The three conditions presented were widely accepted by the majority of philosophers, pre-20th century. However, the famous American philosopher, Edmund Gettier, provoked a new belief in his 1963 paper titled, “Is Justified True Belief Knowledge?”, proving through a counterexample that these three conditions were not sufficient to know. The counterexample is as follows: Smith and Jones are outside, conversing in the lobby of an interview room, waiting for their job interviews. During the conversation, Jones’ coins in his pocket are brought up, showing to both Smith and Jones that he has 10 coins in his pocket. Smith goes in for his interview, and completely bombs it, leading to the interviewer telling him Jones will get the job. Whilst leaving the interview hall, Smith thinks to himself, “The person with the 10 coins in his pocket will get the job”. In reality, Smith is to get the job since the interviewer was merely testing his ability to react to certain situations. Furthermore, Smith also has 10 coins in his pocket and simply did not count them. This counterexample fulfills all three of the conditions – the person with 10 coins in his pocket will get the job, he is sure of it, and his belief in being sure is justified, yet Smith still does not know he will be the one to get the job. Hence, a fourth condition is introduced, 4) The belief is not inferred from false belief. This condition satisfies the counterexample presented by Edmund Gettier, since Smith’s belief was inferred from a false belief.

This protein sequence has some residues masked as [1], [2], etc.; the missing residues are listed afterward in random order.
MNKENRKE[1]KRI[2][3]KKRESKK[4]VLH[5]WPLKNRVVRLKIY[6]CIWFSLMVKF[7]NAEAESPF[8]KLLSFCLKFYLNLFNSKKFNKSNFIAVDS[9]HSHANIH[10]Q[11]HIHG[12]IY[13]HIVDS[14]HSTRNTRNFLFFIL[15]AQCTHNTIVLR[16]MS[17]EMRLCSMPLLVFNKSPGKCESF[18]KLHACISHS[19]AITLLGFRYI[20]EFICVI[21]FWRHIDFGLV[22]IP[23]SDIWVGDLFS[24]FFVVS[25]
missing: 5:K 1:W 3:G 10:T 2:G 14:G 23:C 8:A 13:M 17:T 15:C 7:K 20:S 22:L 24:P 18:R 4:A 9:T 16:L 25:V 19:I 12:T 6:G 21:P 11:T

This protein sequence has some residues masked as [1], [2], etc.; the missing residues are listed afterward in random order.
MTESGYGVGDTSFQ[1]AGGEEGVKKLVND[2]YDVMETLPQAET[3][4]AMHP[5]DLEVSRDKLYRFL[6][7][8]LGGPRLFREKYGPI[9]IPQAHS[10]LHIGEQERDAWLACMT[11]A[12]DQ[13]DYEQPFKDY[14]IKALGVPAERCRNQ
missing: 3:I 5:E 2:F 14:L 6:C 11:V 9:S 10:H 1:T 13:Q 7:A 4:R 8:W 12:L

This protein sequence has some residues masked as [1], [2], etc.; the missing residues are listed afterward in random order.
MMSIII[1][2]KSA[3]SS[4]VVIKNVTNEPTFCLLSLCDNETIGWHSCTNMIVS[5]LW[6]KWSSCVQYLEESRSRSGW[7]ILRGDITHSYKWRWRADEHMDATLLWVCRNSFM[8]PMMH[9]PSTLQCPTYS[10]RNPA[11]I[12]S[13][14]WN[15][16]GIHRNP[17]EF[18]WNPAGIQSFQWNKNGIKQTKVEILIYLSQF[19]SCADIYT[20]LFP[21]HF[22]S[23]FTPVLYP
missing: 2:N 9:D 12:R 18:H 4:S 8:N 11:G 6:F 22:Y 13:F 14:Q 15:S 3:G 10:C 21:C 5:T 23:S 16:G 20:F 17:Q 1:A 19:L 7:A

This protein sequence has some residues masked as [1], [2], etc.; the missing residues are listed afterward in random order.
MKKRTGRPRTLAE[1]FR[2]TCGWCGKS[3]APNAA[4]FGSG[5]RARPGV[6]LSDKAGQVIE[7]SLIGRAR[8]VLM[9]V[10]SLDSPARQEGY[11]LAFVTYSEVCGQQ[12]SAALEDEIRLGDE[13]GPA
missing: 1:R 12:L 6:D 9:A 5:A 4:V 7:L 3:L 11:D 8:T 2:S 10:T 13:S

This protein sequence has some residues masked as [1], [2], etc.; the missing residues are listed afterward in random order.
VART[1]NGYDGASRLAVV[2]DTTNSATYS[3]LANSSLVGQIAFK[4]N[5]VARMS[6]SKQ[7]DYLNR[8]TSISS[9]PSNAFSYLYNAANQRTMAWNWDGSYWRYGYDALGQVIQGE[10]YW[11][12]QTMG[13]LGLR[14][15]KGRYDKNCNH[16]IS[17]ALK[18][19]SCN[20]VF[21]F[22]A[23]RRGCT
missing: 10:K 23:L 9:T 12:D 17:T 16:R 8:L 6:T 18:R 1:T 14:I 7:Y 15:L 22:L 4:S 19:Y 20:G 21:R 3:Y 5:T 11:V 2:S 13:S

The question which now arises is – are these conditions sufficient to know? No. In order to prove the incompleteness of these conditions, one must provide a counterexample proving so; hence, the famous example of the barns on the hills. Suppose you are driving down a country side, and you see multiple hills with barns on top of them. When you reach the 10th hill, you think to yourself “Oh look, there’s a barn on that hill”. Now in reality, there is a movie shooting going on, and a director has arranged for facades to be put up on the hills which do not have barns. Luckily for you, that 10th hill which you thought about did not need a facade as it already had a barn on it from before. Now if the four conditions are applied to this counterexample then firstly, it is shown that the barn is there, hence it is true. Secondly, you are sure that it is true. Next, your belief in being sure is justified as you saw it with your own eyes, and last, the belief is not inferred from a false belief. However, now let us suppose the director did put up a facade on the last hill, you would still think the same. Therefore, you simply lucked out by thinking about the last barn, and in reality you did not know. Thus, we are yet again in need of a condition, 5) Your belief is sensitive. Sensitivity is if it hadn’t been the case that P, one would not have believed that P.